Ola Cars decoded: Vehicle retail, service business is the final piece in Ola’s personal mobility puzzle

Unless you’ve been fortunate enough to afford a digital detox in an era when screen times are rising as rapidly as fuel prices in India, chances are you’ve seen and heard plenty about Ola Electric. And if you live in an Indian metro and spend a reasonable amount of time on social media, chances are you’ve come across an advert from the newly-formed Ola Cars vertical, inviting you to either consider buying a used car, or sell yours, if you so please. That advert – and the emergence of Ola Cars – is not coincidental, but a well-timed push into the pre-owned vehicle business; a move that ties in with company founder Bhavish Aggarwal’s idea of establishing Ola as a full-fledged mobility solutions provider.

Gone are the days when you pulled up the Ola app on your phone to only book a cab ride to your friend’s home. On the app now are a variety of options – you can book the Ola S1 and S1 Pro electric scooters, order food, buy health insurance, and now, get yourself a used car. And not without reason – the Ola app serves over 20 crore customers across India, granting the company immediate access to a gigantic user base.

While it is beginning with pre-owned car sales, Ola Cars aims to expand to pre-owned two-wheeler sales, new two- and four-wheeler retail as well as vehicle servicing. Image: Mohammed Hassan via Pixabay/Tech2

Ola Cars’ pre-owned vehicle business arm has commenced operations in seven markets – Ahmedabad, Delhi-NCR, Mumbai, Pune, Chennai, Hyderabad and Bengaluru – and intends to branch out all over the country in the coming year. With this, Ola will try to establish over the only remaining aspect of personal mobility it wasn’t dealing with so far, as the company has long been a player in the shared mobility space, and is now poised to begin production of its own electric vehicles with the impending market launch of the S1 and S1 Pro e-scooters.

By FY2025, the used car market is expected to swell from the current 3.9 million units a year to 8.2 million units a year – more than twice the new car market estimate for 2025. With organised pre-owned car businesses expected to account for 45 percent of used car sales by FY2025, Ola Cars – which believes its expertise in the digital domain will play into its hands – is moving quickly to position itself as a prime player in the space.

Ola Cars CEO Arun Sirdeshmukh has worked with Amazon Reliance Trends and IBM Global Services in the past, and was formerly SVP and global business head at Ola Electric. Image: Ola

“If you ask why we decided to enter the pre-owned vehicle space, we believe a lot that can be done to enhance the customer experience that has been fairly traditional for many years now. The size of the business of pre-owned cars in India and in other markets is actually a lot larger than that of new cars. We want to provide a digital-first experience, making for a much more efficient way for us to be able to offer you that full experience – right through the full journey of you either seeking to sell or seeking to buy a vehicle on our app”, says Arun Sirdeshmukh, CEO of Ola Cars during an interaction with Tech2.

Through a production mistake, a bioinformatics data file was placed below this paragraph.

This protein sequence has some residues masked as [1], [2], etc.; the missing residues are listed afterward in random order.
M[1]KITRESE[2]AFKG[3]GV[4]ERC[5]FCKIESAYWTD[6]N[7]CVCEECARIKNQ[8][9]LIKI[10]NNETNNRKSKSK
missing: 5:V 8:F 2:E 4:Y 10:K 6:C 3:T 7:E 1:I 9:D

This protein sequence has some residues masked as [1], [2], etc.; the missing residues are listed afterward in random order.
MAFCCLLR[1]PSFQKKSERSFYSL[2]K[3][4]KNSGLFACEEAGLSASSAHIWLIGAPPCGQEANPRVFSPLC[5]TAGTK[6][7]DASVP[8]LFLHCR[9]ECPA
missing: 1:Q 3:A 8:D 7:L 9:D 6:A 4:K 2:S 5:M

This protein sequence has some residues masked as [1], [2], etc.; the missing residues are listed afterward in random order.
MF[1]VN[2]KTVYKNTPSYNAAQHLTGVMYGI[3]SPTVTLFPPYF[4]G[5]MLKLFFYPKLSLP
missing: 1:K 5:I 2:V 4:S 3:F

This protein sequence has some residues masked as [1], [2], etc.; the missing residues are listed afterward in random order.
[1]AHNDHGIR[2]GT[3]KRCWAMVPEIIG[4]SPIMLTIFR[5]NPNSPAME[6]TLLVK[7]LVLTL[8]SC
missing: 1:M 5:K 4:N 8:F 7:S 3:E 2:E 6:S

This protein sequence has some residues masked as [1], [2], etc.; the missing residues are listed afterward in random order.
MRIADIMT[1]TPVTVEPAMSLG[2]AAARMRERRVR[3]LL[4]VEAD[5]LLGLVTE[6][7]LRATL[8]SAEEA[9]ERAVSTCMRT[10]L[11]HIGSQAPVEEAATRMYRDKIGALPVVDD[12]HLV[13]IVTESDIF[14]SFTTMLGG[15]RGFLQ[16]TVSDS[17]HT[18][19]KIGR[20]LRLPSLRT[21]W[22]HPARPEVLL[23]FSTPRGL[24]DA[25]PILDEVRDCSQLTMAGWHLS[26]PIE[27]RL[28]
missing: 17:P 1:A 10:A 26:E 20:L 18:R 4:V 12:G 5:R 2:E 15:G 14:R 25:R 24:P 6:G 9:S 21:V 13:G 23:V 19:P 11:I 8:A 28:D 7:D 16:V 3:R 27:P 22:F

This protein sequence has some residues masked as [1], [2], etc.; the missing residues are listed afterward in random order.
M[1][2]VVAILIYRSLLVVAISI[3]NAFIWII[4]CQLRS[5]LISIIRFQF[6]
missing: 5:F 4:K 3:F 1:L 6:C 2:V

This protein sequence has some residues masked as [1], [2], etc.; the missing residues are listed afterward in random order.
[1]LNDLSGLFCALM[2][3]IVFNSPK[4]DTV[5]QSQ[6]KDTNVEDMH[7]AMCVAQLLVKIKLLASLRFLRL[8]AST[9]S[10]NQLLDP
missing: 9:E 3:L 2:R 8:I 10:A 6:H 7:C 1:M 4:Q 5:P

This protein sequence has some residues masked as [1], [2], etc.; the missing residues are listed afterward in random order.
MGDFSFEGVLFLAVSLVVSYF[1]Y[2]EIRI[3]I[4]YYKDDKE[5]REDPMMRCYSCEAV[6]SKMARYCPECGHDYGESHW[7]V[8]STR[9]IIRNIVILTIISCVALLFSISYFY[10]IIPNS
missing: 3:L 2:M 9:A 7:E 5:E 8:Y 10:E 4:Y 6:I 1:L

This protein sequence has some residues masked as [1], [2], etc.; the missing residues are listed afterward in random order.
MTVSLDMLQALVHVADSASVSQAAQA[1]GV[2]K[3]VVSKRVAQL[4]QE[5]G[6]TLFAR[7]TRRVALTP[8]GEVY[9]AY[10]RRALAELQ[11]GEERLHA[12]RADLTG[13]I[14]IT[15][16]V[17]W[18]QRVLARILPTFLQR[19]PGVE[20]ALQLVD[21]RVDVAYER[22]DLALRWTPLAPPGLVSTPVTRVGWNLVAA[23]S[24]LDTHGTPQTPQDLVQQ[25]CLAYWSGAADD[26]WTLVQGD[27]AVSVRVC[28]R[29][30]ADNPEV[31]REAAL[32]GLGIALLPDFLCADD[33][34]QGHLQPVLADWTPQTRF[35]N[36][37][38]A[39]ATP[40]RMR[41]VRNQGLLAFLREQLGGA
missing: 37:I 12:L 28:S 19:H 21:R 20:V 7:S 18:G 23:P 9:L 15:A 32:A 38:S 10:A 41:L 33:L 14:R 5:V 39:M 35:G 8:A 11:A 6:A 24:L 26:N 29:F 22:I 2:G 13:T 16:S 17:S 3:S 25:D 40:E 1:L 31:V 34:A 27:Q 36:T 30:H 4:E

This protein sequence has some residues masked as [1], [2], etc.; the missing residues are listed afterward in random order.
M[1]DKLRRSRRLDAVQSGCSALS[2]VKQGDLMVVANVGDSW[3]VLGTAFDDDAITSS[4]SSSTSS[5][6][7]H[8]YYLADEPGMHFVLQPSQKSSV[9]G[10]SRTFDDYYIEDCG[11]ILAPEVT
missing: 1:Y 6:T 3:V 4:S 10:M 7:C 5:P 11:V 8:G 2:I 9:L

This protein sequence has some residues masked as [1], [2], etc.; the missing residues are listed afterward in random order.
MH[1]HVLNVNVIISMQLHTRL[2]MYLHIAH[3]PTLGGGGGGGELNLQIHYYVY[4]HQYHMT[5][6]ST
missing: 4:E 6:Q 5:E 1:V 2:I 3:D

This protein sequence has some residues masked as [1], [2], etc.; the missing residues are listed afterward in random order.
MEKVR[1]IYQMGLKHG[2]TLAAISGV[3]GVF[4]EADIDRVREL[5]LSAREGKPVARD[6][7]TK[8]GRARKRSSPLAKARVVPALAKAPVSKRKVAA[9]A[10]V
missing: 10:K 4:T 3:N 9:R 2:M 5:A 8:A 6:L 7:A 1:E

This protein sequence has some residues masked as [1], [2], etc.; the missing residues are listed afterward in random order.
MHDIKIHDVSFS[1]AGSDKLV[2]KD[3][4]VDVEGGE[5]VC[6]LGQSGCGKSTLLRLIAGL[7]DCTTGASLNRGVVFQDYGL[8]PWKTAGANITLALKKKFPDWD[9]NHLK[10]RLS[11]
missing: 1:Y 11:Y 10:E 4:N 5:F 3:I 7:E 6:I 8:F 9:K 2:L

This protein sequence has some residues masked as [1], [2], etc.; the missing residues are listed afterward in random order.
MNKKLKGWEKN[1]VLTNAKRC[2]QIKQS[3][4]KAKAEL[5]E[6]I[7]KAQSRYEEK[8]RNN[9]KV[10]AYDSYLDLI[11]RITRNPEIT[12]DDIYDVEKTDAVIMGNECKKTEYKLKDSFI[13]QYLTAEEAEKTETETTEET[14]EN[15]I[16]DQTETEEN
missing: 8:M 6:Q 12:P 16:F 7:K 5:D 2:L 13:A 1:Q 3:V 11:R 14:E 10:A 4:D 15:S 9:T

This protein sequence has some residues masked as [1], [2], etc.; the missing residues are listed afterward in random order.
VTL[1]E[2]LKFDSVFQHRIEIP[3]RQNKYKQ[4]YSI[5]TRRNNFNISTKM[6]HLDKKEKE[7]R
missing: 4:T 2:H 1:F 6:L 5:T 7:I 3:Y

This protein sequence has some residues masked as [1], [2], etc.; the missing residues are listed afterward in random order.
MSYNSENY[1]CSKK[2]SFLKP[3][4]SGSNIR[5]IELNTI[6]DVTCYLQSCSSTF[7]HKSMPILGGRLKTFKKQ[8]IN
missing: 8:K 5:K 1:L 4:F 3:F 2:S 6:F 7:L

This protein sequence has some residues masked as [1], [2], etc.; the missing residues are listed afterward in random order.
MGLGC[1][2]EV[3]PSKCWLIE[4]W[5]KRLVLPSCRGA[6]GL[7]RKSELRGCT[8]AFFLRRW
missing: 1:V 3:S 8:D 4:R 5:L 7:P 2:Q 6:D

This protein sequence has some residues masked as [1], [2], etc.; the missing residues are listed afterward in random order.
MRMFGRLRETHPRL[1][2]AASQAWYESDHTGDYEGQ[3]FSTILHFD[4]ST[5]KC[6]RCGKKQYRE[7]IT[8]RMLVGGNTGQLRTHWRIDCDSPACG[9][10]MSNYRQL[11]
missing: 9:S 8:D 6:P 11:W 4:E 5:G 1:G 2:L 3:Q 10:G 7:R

In a market dominated by the likes of Mahindra FirstChoice, Maruti Suzuki True Value and standalone players such as Cars24, CarDekho and OLX Autos, what will Ola Cars bring to the table that hasn’t already been done before? Sirdeshmukh attributes the company’s confidence of its prospects to its digital platform chops, the goal to make a pre-owned vehicle sale/purchase more seamless and convenient than it has ever been and bringing trust and transparency into the process.

“We are a digital-first brand and business, and want to provide personalised experiences. There are ways in which we can add technologies across processes to make them far more efficient, better and speedier. Once a vehicle is sold today, we're completing the transfer to the seller’s account in 30 minutes – but we’re not happy with that. We want to make that transaction instant. The overall share of such digital experiences is still miniscule compared to what currently, is a more traditional physical process and that overall experience is fragmented. It has lack of trust, transparency, quality”, adds Sirdeshmukh, who was previously Senior VP and global business head at Ola Electric.

Tier-II and III cities are estimated to account for 70 percent of all used car sales in India by FY2025. Image: Volkswagen

Unlike Ola’s electric vehicle business – which, as things stand, will have no physical outlets – the Ola Cars pre-owned business cannot be digital-only. Buying a used vehicle is still a largely physical experience, with customers wanting to experience the vehicle they’re interested in and having a thorough look at it before finalising their purchase. Sirdeshmukh says Ola is aware of these ground realities, and has tied up with hundreds of existing used and new car dealers, as it believes its role in the vehicle retail and service business will be that of a facilitator, an ally to existing players.